I can give you a one-word answer to how I made it to where I am now--spirituality. It has become my whole life and I have now succeeded in forming my external circumstances in a way that enables me to meditate and devote all I need to to my spirituality. Not religion, mind you, not dogma--nobody tells me what to believe or how to behave, I determine over myself. But practices like meditation and kundalini yoga have saved me. At the same time, my deepening spirituality estranges me more and more from normal people, as well as people diagnosed with Asperger's or ASD or the like.
     
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  17. dragonwolf

    dragonwolf Well-Known Member

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    This is what's known as Imposter Syndrome. Pretty much everyone gets it about something. It's the idea that you aren't really what you say you are, and that you're just "faking it."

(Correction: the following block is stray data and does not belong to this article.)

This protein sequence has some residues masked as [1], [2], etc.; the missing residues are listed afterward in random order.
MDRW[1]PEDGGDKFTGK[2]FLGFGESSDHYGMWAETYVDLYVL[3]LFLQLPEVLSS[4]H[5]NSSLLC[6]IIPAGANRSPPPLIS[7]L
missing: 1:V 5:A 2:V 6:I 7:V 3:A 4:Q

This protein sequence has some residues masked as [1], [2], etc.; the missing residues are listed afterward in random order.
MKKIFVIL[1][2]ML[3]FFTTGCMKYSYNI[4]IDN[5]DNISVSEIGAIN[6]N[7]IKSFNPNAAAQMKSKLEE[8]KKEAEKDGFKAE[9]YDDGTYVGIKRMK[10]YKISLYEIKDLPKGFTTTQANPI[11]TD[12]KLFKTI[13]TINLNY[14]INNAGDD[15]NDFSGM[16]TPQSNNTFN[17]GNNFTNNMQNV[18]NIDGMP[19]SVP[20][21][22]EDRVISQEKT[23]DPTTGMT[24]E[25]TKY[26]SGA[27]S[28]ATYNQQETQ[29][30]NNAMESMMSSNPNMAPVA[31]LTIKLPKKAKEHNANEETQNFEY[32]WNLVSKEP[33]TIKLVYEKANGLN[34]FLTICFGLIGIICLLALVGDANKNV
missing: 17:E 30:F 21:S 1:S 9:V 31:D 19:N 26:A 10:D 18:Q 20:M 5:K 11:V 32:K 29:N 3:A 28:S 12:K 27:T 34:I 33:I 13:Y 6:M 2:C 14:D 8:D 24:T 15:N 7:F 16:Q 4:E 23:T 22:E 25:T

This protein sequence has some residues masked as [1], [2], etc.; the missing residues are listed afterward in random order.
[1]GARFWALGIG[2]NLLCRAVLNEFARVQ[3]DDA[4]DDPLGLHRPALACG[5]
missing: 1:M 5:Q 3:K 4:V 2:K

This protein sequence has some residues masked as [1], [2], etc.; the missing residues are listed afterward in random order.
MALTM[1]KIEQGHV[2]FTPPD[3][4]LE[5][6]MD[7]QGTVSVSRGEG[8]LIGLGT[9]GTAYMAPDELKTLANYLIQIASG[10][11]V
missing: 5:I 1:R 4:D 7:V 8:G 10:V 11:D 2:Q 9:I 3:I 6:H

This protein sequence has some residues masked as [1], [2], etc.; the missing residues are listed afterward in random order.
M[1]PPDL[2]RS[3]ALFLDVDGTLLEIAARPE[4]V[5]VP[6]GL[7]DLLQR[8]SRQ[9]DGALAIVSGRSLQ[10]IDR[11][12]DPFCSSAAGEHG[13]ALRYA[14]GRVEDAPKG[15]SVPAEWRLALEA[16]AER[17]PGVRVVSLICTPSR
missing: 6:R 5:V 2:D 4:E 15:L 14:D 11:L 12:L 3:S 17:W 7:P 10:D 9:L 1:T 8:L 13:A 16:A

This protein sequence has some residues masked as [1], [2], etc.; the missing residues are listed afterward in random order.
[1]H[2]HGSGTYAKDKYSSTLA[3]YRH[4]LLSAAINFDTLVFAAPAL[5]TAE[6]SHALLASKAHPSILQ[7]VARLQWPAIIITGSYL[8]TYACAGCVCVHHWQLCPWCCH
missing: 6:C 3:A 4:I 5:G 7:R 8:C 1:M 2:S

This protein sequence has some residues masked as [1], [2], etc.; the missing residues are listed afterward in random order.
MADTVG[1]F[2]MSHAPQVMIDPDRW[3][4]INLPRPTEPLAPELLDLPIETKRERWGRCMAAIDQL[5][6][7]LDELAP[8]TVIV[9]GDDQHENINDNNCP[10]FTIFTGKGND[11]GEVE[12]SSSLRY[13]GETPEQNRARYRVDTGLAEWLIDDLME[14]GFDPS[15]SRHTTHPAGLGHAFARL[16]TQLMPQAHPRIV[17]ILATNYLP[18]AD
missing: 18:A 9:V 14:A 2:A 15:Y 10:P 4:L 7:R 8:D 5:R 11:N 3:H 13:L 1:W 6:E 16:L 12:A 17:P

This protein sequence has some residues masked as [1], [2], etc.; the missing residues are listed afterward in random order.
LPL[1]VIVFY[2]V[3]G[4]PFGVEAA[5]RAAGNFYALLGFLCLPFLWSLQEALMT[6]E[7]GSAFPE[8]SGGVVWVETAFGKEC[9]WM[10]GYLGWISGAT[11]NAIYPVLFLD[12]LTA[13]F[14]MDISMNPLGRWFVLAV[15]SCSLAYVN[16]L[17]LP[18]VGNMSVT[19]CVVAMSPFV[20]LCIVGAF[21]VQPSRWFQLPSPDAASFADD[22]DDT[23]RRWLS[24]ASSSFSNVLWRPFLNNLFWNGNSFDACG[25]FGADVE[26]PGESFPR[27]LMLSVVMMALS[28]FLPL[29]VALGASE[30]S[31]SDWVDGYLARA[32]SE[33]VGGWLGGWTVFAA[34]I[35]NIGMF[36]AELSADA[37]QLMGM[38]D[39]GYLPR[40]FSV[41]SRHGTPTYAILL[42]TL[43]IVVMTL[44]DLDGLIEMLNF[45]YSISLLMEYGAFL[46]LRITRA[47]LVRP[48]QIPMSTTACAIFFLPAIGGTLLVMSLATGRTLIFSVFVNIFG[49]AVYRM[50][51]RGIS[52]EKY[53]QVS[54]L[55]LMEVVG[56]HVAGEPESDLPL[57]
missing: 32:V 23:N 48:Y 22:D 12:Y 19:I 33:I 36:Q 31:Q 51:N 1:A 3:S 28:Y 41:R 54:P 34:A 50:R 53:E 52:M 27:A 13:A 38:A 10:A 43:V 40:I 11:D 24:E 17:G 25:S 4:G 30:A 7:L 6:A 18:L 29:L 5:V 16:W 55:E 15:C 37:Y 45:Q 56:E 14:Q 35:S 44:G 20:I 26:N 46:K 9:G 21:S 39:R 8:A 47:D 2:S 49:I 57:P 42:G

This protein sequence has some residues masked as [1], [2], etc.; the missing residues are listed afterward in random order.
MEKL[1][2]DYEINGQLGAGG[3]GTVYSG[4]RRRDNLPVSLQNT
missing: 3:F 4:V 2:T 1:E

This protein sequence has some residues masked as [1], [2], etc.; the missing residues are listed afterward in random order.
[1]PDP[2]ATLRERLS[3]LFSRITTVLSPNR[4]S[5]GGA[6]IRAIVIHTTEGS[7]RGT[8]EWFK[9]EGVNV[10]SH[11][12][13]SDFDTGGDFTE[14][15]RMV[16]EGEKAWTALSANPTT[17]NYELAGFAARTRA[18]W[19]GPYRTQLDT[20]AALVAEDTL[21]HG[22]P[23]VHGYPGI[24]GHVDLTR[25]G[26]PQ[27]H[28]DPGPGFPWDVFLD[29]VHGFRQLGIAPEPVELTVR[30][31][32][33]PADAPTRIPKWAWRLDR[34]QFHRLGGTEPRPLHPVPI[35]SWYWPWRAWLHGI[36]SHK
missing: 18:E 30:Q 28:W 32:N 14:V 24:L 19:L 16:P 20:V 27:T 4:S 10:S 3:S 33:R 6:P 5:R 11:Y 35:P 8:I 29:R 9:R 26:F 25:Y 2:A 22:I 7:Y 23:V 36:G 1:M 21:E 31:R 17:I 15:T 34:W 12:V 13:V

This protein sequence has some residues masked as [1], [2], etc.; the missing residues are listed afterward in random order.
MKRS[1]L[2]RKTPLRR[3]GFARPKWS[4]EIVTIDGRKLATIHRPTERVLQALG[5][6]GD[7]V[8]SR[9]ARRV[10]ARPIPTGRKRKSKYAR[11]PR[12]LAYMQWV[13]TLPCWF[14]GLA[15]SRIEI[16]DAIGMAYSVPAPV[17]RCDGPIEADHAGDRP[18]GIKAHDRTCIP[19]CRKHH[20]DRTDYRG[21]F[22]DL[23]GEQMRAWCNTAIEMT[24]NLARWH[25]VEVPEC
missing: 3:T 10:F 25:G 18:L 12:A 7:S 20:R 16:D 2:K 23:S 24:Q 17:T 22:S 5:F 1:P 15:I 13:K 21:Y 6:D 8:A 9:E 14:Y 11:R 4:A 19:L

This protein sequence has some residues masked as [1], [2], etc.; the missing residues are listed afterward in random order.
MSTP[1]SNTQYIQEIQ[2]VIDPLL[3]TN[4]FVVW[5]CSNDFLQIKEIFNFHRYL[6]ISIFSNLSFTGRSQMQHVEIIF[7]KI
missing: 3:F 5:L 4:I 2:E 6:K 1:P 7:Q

In my experience, it stems from an undervaluing of our own abilities and overvaluing other people's abilities. Basically, when we think about the things we can do and are good at (it doesn't even have to be "great," just "reasonably good"), or that we find easy, we tend to believe that everyone is at least as good, if not better, at it and find it just as easy. So, we assume that if we know something, everyone else already does, too.

    Like others have said, you're very articulate. Not everyone is. My husband sucks at spelling and hand writing. Seriously, it's barely legible and if it weren't for spell check, it'd probably look like he was writing in another language.

    I suck at bowling. Seriously, it's a good day if I score more than 100. And that was the case even when I was in the bowling league in high school and played three games a week, every week. I cannot for the life of me get better at it, it seems.

    It might help to consider what your teachers have said about you, either compliments on your accomplishments, or notes of potential. If your school has an occupational therapist, it might also be worth talking to them (or the counselor, if not). They can help you look at yourself from different angles and find things for you to explore.